International Law in Brief

By: Eric A. Heath | February 03, 2017 |

On January 24, 2017, the U.K. Supreme Court ruled in R v Secretary of State for Exiting the European Union that the government must put to a vote of Parliament the triggering of Article 50 of the Treaty of the European Union, which would notify the European Union of the U.K.’s intent to leave the EU.  According the press release, the Court reasoned that since the European Communities Act (ECA) that brought the U.K. into the EU and granted rights to British residents was implemented by Parliament, any withdrawal from the EU must also be enacted by Parliament, rather than relying on...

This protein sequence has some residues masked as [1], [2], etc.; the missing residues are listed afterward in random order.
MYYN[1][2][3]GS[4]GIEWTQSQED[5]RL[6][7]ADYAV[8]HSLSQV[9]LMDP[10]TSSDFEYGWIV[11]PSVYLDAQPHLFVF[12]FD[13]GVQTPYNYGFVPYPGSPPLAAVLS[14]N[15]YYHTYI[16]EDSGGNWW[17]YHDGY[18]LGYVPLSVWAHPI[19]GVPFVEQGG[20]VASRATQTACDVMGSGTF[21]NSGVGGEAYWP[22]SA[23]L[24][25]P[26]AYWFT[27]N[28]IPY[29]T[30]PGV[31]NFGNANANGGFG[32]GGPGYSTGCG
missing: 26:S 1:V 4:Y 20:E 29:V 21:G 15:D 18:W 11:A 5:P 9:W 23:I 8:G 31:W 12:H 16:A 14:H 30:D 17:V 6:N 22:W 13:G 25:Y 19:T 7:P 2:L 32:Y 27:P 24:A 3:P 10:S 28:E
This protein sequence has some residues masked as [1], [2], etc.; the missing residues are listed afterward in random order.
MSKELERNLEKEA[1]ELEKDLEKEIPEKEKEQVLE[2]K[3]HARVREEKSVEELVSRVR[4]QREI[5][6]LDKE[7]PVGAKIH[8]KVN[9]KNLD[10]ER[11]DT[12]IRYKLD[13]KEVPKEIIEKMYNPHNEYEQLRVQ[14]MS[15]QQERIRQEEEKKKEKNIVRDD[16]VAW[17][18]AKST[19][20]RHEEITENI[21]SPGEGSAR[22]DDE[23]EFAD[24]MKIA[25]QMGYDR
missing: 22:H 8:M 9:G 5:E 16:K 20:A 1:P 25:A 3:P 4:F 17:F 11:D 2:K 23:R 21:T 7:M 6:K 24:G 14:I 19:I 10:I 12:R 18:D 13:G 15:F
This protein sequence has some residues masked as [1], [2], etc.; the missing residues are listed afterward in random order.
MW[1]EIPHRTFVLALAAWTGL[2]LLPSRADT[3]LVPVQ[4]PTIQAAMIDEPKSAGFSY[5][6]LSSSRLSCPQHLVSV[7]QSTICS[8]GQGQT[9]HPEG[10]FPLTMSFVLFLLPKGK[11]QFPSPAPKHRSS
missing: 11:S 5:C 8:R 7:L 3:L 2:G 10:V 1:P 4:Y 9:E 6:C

By: Eric A. Heath | February 03, 2017 |

On January 23, 2017, the World Trade Organization’s (WTO) amendment to the WTO Trade Related Aspects of Intellectual Property Rights (TRIPS) Agreement entered into force when member states surpassed a two-thirds threshold of required ratifications. According to the press release, the member states “took the decision to amend the TRIPS Agreement specifically to adapt the rules of the global trading system to the public health needs of people in poor countries.” The amendment made permanent a waiver for the export of pharmaceuticals produced by compulsory licensing that originated in...

By: Eric A. Heath | February 03, 2017 |